On the simplest level, extended-stay hotels strive to be more residential in feel. Design of the guest room as well as the public spaces tends to be more home-like. Guest rooms come with kitchens, allowing guests to prepare their own meals, although complimentary breakfast typically is provided. Consequently, many brands offer grocery shopping services. Similarly, they offer off-site dry-cleaning service and on-site laundry facilities.

But at a deeper and ultimately more critical level is the social aspect. Recognizing that being away from home for an extended period can be an isolating experience, extended-stay hotels may sponsor evening socials, movie nights or seasonal or holiday-related parties, where guests get the opportunity to mingle and “meet their neighbors.”

The staff of an extended-stay hotel typically become familiar with long-term guests, unlike those who arrive at night and leaves early the next day. Regardless of the type of hotel, hospitality is at the core of the business: Our job is the same, to put the guests first.

On the Delicate Subject of Hotel Security

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Hilton Garden Inn New York Times Square South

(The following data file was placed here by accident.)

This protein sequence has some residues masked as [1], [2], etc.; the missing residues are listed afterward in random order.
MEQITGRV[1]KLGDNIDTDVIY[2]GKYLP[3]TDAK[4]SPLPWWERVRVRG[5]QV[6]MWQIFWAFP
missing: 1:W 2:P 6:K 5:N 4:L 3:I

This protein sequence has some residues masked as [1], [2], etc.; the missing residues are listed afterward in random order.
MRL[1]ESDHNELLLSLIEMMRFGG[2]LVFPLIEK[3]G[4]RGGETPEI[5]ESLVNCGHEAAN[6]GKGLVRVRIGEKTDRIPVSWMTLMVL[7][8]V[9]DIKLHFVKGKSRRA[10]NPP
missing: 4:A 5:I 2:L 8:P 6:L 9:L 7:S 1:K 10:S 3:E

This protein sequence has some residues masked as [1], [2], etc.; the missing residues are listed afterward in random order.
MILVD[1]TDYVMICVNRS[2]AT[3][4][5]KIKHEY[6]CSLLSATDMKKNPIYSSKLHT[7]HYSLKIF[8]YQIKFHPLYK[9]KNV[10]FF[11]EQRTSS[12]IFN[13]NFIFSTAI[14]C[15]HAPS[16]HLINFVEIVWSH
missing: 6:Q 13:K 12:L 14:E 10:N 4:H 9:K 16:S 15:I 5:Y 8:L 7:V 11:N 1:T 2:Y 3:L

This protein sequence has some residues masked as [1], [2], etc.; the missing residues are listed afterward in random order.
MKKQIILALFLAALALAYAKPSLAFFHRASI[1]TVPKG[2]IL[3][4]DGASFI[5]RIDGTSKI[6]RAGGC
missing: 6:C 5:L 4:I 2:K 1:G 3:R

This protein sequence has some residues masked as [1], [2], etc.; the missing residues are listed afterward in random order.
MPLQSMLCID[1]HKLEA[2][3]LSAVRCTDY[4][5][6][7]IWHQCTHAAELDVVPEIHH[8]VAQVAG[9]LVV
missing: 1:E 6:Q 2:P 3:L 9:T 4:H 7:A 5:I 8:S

It’s understandable why hotel security is such a sensitive matter. Addressing the issue in detail would risk giving insights to wrongdoers.

Nevertheless, hotels go to great lengths to reassure travelers that they and their possessions are safe while on the premises. Such assurances are part and parcel of the larger presumption that surrounds the hotel experience, that hotels provide a safe and comfortable home away from home.

The challenge of assuring safety can be formidable, considering that hotels generally conduct business in an open atmosphere that provides 24/7 unfettered access to guests who are total strangers to their hosts. It is a cornerstone of hospitality that all guests be made to feel welcome from the moment they arrive until the morning when they check out.

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Holiday Inn New York City – Times Square

While hotels are employing increasingly sophisticated technology to enhance security, the most important safeguard is employee training. And while training may involve specialized techniques and procedures, everyone knows to follow the Golden Rule of security: if you see something, say something.